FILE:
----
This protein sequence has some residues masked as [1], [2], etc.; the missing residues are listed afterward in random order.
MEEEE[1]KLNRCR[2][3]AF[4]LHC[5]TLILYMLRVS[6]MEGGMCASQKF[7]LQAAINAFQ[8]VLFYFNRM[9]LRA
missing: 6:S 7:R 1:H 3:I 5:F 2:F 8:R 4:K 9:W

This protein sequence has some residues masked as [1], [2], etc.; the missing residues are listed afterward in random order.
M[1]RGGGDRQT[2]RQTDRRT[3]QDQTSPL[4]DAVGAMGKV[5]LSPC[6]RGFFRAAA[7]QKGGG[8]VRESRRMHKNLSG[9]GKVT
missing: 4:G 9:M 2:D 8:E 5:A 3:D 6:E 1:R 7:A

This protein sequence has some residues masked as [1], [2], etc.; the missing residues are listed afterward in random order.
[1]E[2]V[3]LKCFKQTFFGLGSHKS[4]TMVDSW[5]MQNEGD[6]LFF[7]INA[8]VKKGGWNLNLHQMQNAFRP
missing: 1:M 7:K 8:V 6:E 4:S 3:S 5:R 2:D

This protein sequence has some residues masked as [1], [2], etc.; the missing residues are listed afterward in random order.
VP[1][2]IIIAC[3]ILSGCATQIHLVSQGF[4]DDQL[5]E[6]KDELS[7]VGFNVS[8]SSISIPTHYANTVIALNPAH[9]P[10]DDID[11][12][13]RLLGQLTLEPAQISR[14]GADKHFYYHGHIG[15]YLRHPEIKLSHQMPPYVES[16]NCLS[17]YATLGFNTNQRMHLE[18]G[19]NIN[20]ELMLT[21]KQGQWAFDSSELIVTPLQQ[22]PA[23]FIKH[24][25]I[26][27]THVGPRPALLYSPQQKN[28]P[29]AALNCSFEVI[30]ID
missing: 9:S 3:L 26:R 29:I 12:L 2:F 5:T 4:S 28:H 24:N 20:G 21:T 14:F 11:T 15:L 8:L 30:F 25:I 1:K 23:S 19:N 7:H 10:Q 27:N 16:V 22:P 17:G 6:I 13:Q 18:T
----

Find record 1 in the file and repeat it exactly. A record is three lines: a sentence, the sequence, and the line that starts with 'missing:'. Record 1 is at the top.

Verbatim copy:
This protein sequence has some residues masked as [1], [2], etc.; the missing residues are listed afterward in random order.
MEEEE[1]KLNRCR[2][3]AF[4]LHC[5]TLILYMLRVS[6]MEGGMCASQKF[7]LQAAINAFQ[8]VLFYFNRM[9]LRA
missing: 6:S 7:R 1:H 3:I 5:F 2:F 8:R 4:K 9:W